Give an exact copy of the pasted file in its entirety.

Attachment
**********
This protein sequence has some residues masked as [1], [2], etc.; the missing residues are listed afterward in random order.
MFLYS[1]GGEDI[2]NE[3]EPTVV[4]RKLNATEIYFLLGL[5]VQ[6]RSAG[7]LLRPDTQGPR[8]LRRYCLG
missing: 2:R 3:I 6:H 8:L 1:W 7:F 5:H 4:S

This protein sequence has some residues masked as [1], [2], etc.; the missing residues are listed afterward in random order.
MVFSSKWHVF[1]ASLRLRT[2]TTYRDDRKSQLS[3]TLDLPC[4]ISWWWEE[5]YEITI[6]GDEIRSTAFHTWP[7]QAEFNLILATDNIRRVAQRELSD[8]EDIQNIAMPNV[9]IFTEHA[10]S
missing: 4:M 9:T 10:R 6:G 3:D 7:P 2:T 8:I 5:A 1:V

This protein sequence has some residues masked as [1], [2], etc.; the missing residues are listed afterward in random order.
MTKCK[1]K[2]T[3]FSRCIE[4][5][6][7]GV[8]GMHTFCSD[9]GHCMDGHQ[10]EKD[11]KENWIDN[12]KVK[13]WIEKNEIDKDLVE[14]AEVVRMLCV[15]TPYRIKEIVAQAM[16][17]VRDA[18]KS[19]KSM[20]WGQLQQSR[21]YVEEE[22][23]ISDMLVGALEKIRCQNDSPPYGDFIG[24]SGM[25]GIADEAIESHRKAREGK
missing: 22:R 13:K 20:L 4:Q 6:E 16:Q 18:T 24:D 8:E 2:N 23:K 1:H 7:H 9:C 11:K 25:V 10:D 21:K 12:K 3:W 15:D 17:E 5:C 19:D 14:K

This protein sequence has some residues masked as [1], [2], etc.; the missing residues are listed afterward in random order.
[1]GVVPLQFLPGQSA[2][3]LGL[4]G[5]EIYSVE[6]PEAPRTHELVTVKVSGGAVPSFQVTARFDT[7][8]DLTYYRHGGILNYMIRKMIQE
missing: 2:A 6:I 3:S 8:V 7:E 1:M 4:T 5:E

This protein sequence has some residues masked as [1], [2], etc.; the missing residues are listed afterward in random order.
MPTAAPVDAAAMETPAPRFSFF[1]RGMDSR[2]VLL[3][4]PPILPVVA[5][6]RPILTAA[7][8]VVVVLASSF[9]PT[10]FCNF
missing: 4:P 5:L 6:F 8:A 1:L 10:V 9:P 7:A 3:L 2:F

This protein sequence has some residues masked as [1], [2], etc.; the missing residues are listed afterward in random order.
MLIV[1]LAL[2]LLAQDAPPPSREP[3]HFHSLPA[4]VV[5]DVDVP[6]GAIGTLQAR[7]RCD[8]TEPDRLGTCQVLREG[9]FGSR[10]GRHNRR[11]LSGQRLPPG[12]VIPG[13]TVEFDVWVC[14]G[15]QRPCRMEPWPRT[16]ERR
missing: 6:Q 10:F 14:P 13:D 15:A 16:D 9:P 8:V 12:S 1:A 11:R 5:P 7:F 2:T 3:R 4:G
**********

This protein sequence has some residues masked as [1], [2], etc.; the missing residues are listed afterward in random order.
MFLYS[1]GGEDI[2]NE[3]EPTVV[4]RKLNATEIYFLLGL[5]VQ[6]RSAG[7]LLRPDTQGPR[8]LRRYCLG
missing: 2:R 3:I 6:H 8:L 1:W 7:F 5:H 4:S

This protein sequence has some residues masked as [1], [2], etc.; the missing residues are listed afterward in random order.
MVFSSKWHVF[1]ASLRLRT[2]TTYRDDRKSQLS[3]TLDLPC[4]ISWWWEE[5]YEITI[6]GDEIRSTAFHTWP[7]QAEFNLILATDNIRRVAQRELSD[8]EDIQNIAMPNV[9]IFTEHA[10]S
missing: 4:M 9:T 10:R 6:G 3:D 7:P 2:T 8:I 5:A 1:V

This protein sequence has some residues masked as [1], [2], etc.; the missing residues are listed afterward in random order.
MTKCK[1]K[2]T[3]FSRCIE[4][5][6][7]GV[8]GMHTFCSD[9]GHCMDGHQ[10]EKD[11]KENWIDN[12]KVK[13]WIEKNEIDKDLVE[14]AEVVRMLCV[15]TPYRIKEIVAQAM[16][17]VRDA[18]KS[19]KSM[20]WGQLQQSR[21]YVEEE[22][23]ISDMLVGALEKIRCQNDSPPYGDFIG[24]SGM[25]GIADEAIESHRKAREGK
missing: 22:R 13:K 20:L 4:Q 6:E 16:Q 18:T 24:D 8:E 2:N 23:K 1:H 7:H 9:C 11:K 25:V 10:D 21:K 12:K 3:W 15:D 17:E 5:C 19:D 14:K

This protein sequence has some residues masked as [1], [2], etc.; the missing residues are listed afterward in random order.
[1]GVVPLQFLPGQSA[2][3]LGL[4]G[5]EIYSVE[6]PEAPRTHELVTVKVSGGAVPSFQVTARFDT[7][8]DLTYYRHGGILNYMIRKMIQE
missing: 2:A 6:I 3:S 8:V 7:E 1:M 4:T 5:E

This protein sequence has some residues masked as [1], [2], etc.; the missing residues are listed afterward in random order.
MPTAAPVDAAAMETPAPRFSFF[1]RGMDSR[2]VLL[3][4]PPILPVVA[5][6]RPILTAA[7][8]VVVVLASSF[9]PT[10]FCNF
missing: 4:P 5:L 6:F 8:A 1:L 10:V 9:P 7:A 3:L 2:F

This protein sequence has some residues masked as [1], [2], etc.; the missing residues are listed afterward in random order.
MLIV[1]LAL[2]LLAQDAPPPSREP[3]HFHSLPA[4]VV[5]DVDVP[6]GAIGTLQAR[7]RCD[8]TEPDRLGTCQVLREG[9]FGSR[10]GRHNRR[11]LSGQRLPPG[12]VIPG[13]TVEFDVWVC[14]G[15]QRPCRMEPWPRT[16]ERR
missing: 6:Q 10:F 14:P 13:D 15:A 16:D 9:P 8:V 12:S 1:A 11:R 5:P 7:F 2:T 3:R 4:G